Reindeer, standing harnessed together in two lines, stood atop the shop roof just like in all the movies and old songs. They jingled as they moved back and forth, tapping their hooves as they snorted. Behind them, attached to the harness, was a grand ornate sleigh like something out of an old Western movie. Jerry looked around, expecting to see TV cameras or whoever was in on the prank pop out from around the corner. Yet no one did, and as he looked back at the reindeers, he reached for his phone. Jerry looked down and began to panic as he patted his jacket and back pockets. He had left his phone under the counter at the register. Jerry cursed himself quietly in frustration as to not draw attention or scare away the reindeer he was looking at on the roof.
He quietly headed back towards the front of the shop, keeping an eye trained on the reindeer that he expected to disappear at any moment. As he passed the drive-thru pickup window, he could see someone was moving around inside. He turned to rush back in when a bright red light caught his eye through the window. Jerry stopped and carefully moved in to get a closer look. His head tilted to the side as he tried to comprehend the scene inside the shop.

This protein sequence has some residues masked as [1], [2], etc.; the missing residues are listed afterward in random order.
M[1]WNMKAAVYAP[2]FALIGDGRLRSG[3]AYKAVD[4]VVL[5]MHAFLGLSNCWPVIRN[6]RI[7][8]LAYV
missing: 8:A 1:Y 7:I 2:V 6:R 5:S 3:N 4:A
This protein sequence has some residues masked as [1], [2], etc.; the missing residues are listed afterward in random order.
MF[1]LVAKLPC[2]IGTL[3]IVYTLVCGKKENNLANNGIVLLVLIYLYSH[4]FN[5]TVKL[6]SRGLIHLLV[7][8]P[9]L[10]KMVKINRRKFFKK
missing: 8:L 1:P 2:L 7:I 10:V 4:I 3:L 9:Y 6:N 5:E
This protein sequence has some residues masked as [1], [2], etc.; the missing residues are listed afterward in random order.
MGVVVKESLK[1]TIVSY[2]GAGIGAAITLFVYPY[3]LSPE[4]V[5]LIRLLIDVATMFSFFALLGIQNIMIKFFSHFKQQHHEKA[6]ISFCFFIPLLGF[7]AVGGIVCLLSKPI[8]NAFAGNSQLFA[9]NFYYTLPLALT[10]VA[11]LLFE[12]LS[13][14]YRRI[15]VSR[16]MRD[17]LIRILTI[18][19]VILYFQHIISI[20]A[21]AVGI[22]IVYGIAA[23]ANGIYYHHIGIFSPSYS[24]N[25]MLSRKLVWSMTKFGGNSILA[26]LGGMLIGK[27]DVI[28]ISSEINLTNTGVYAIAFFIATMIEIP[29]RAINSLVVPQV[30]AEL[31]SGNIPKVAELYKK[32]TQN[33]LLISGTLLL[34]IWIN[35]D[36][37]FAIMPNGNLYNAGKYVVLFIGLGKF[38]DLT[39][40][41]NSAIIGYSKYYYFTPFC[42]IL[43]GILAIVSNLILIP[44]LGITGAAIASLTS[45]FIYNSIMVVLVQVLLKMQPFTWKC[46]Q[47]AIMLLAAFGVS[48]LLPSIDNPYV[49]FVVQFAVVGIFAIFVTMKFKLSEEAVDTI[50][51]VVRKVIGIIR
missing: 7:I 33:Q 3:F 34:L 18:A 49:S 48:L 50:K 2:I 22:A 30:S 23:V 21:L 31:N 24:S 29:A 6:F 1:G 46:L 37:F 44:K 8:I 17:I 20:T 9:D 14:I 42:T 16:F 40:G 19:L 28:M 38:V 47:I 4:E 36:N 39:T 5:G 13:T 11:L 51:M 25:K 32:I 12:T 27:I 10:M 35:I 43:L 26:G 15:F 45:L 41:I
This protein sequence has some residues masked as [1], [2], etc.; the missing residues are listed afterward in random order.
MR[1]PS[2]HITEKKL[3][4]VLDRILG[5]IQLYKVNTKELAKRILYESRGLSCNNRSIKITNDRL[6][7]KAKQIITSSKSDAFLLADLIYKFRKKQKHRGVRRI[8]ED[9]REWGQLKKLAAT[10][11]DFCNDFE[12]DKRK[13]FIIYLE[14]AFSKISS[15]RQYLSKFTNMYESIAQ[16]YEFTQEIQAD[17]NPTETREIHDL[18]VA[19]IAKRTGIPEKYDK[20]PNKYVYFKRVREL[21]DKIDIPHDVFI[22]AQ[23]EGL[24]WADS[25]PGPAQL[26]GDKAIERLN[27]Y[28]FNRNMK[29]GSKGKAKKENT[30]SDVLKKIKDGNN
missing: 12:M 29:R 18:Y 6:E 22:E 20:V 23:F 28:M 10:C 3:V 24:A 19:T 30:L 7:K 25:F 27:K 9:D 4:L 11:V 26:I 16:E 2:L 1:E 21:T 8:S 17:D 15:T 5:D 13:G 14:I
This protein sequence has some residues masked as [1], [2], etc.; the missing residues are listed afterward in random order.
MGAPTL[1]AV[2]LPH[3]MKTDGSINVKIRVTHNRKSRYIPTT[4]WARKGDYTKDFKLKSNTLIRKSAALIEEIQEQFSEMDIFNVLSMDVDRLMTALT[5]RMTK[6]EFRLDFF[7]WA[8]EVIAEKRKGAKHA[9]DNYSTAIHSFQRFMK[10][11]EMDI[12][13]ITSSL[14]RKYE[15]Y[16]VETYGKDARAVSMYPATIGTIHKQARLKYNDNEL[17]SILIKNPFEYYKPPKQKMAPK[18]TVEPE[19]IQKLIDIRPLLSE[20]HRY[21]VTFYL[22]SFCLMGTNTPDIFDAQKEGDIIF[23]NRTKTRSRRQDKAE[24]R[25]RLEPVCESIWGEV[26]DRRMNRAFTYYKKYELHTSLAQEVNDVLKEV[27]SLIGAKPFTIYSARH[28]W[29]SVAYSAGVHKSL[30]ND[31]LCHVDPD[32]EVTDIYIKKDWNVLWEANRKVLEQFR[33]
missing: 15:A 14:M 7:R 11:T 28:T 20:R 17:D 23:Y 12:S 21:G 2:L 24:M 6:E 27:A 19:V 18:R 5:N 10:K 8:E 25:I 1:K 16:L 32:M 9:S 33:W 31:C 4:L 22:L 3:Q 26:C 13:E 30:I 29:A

Behind the counter was a large person in a crimson coat with a massive white beard moving quickly back and forth. On the other side of the counter was a full-sized reindeer with a bright red glowing nose. Jerry could swear he was looking at the real-life Santa and Rudolph. The big man was moving up and down and back and forth between the donut trays and the reindeer’s antlers, which were presently leaned down over the counter. He was grabbing donuts from the trays and stacking them one by one on each and every antler.
The man did all this with just one hand while eating a powdered donut in the other. He moved with such grace and speed that Jerry could hardly keep up. In between every other bite, the man shared his donut with the anxiously awaiting reindeer. He grabbed every Long John, fritter, and cruller, stacking them and tossing them with the greatest of ease. The gingerbread men seemed to come to life and danced, spinning through the air into an open red sack. When the reindeer’s antlers were entirely covered, and the bag looked ready to burst, the man lifted the sack with a gentle swing over the side of his shoulder.